GCTB is characterized by the most recent World Health Organization classification as a benign but locally aggressive tumor [6]. Histologically, the tumor consists of numerous osteoclast-like multinucleated giant cells, evenly distributed amongst round to spindled mononuclear cells [1]. Although aggressive intralesional treatment results in an acceptably low local recurrence rate, GCTB can recur locally after surgical excision and can metastasize, most commonly to the lungs [4]. Malignancy has also been described in GCTB, with primary malignancy referring to cases with areas consistent with a high-grade sarcoma present within otherwise conventional GCTB and secondary malignant referring to cases of high-grade sarcoma occurring at the site of previously treated GCTB [6, 7]. GCTB’s typical radiographic findings include a well-defined, expansile, and eccentrically located lucent lesion with a narrow zone of transition but a nonsclerotic margin. MRI findings are nonspecific but classically reveal increased signal intensity on fluid sensitive sequences, decreased signal intensity on fat sensitive sequences, and enhancement on postcontrast imaging [1, 8]. Findings are often heterogeneous due to hemosiderin deposition as well as bone and collagen as was noted in our case.

In our patient, initial incidental MRI characterization was nonspecific and showed a small T1 hypointense and T2 heterogeneous subcortical intraosseous metaphyseal lesion. Follow-up radiographs 3 years later displayed the more typical radiographic features described above (Figure 3).

Differential diagnosis included ABC which can be a primary, de novo neoplasm characterized by rearrangements of the USP6 gene, or secondary, arising in association with other benign or malignant tumors, including GCTB. Primary and secondary ABCs have a similar appearance radiographically and pathologically, and the diagnosis of GCTB with secondary ABC formation is typically confirmed with microscopic evaluation. Radiographically, ABC is more commonly characterized by a sclerotic margin, typically occurs in younger patients compared to GCTB, and often manifests fluid-fluid levels without other soft tissue components [9]. Rare primary bone malignancies such as clear cell chondrosarcoma and giant cell rich osteosarcoma can also mimic GCTB but often have more destructive features, adjacent bone marrow edema, and/or a soft tissue mass component.

Treatment for GCTB is traditionally surgical with curettage and cement packing. However, the local recurrence rate has been reported to be as high as 25% depending on anatomical location [10, 11]. Postoperative radiographs obtained must be closely inspected for new lucencies at the cement bone interface. Recently, the monoclonal antibody drug denosumab has been successfully used to treat GCTB by inhibiting the osteoclastic activity of cells in GCTB. Medical therapy alone with denosumab has been reported to have a dramatic treatment response rate of up to 90% tumor necrosis, with increased sclerosis and reconstitution of cortical bone [12]. This response suggests that denosumab is an effective treatment to reduce tumor size preoperatively, to treat lesions that cannot be treated surgically, or for those patients for whom surgery is not an option.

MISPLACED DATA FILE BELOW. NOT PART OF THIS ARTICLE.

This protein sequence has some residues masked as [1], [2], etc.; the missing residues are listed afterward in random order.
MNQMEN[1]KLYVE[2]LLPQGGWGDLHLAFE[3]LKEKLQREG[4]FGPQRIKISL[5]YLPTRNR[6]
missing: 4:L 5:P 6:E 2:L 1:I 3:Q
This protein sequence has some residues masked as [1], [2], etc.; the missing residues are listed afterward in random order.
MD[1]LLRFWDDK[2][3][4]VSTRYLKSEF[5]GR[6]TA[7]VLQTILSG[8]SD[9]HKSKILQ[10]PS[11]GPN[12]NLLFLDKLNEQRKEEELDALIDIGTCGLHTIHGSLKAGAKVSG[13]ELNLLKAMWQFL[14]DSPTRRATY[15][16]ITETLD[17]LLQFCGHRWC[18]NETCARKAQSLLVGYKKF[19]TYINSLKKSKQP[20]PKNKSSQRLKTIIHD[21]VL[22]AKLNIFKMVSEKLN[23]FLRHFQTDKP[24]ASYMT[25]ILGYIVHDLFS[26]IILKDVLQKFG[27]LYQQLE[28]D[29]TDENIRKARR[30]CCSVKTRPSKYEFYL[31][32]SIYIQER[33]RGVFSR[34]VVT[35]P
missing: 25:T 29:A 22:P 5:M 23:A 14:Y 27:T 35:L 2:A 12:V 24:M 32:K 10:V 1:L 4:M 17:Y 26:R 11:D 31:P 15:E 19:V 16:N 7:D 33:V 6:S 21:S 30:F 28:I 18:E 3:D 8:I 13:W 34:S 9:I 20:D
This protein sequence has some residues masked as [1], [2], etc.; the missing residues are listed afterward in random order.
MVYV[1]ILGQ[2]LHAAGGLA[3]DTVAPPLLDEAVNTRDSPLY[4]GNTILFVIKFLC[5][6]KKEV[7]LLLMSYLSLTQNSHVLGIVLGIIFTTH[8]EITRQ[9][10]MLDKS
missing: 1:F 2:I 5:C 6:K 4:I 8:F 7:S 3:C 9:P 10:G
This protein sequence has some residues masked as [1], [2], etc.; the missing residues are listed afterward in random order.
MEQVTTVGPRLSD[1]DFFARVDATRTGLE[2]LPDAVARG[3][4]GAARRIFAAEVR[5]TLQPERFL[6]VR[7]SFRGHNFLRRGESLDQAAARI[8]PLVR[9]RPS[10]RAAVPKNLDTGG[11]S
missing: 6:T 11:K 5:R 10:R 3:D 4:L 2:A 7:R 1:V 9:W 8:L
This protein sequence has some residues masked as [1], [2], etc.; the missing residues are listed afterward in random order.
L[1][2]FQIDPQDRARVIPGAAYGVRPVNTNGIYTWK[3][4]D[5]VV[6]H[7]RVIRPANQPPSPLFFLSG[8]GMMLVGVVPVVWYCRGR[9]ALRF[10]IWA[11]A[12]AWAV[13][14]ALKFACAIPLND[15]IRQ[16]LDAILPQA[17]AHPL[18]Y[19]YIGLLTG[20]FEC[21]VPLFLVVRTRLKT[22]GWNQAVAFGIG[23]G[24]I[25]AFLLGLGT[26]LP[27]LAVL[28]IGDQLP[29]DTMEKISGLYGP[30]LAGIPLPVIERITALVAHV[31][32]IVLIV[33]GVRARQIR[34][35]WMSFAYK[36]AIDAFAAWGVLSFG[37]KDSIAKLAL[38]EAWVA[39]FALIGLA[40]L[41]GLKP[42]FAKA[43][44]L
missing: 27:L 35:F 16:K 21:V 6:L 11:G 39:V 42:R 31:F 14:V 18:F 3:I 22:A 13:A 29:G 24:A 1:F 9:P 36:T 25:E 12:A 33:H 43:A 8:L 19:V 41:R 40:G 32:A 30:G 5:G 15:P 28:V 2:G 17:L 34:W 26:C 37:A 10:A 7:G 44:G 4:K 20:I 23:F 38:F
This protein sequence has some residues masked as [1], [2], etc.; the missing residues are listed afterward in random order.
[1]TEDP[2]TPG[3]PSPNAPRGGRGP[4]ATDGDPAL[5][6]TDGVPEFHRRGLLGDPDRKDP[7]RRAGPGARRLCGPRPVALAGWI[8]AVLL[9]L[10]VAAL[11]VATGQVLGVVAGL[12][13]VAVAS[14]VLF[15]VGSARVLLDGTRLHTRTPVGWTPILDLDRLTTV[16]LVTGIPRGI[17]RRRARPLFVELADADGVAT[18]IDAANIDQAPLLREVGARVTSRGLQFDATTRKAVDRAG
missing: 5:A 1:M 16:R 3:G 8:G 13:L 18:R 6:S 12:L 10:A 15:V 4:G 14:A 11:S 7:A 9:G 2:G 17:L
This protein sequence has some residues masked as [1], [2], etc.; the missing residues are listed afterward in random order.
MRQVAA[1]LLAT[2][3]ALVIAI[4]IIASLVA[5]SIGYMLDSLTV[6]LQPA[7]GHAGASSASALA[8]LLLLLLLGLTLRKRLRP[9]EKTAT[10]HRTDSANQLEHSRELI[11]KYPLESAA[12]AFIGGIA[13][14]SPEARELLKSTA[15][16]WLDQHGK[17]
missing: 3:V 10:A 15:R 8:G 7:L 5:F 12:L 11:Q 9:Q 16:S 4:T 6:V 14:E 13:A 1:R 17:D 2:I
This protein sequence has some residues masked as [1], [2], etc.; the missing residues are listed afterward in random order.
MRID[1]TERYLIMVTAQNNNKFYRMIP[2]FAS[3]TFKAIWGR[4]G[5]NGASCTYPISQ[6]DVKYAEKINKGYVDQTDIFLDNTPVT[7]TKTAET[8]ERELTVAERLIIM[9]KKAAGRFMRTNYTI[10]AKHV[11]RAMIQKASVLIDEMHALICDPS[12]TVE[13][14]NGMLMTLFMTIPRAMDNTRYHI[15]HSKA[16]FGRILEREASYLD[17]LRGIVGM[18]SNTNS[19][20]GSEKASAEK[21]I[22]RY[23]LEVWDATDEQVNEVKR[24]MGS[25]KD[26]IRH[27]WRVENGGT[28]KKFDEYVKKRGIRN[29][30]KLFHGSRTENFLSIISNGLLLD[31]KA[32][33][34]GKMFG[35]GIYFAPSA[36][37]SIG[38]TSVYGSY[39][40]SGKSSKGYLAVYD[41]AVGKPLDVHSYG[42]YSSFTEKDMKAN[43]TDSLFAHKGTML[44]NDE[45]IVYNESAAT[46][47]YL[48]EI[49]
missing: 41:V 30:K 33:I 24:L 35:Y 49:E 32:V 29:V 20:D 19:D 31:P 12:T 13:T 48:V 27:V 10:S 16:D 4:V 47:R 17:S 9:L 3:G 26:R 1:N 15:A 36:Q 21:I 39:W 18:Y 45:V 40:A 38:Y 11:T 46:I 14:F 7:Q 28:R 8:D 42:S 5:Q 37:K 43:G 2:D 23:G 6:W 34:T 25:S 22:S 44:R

While GCTB is classically described as abutting an articular surface, its location of origin remains somewhat controversial in the literature. GCTB most often presents in a skeletally mature patient with pain and at the time of initial imaging primarily involves the epiphysis [8]. However, the largest study to date of GCTB in skeletally immature patients described up to 96% of cases to be localized to the metaphysis [13]. The metaphysis is rich in osteoclasts and highly vascularized. Perhaps the increased cell turnover and proliferation, with the resultant increase in possible mutations, explains the metaphyseal origin for GCTB in young adults. Our case report reinforces these findings and the hypothesis that these tumors originate in the metaphysis and migrate towards the epiphysis after closure of the physis. This distinction is important as GCTB should be included in the differential for a metaphyseal lesion to facilitate early diagnosis.

In summary, to the best of our knowledge, this is the first case to clearly demonstrate multiple modalities of the unique progression of a pathologically confirmed GCTB in a single patient over four years from its origin in the metaphysis to its final eccentric location abutting an articular surface.


Informed written consent was obtained.

Competing Interests

The authors declare that they have no competing interests.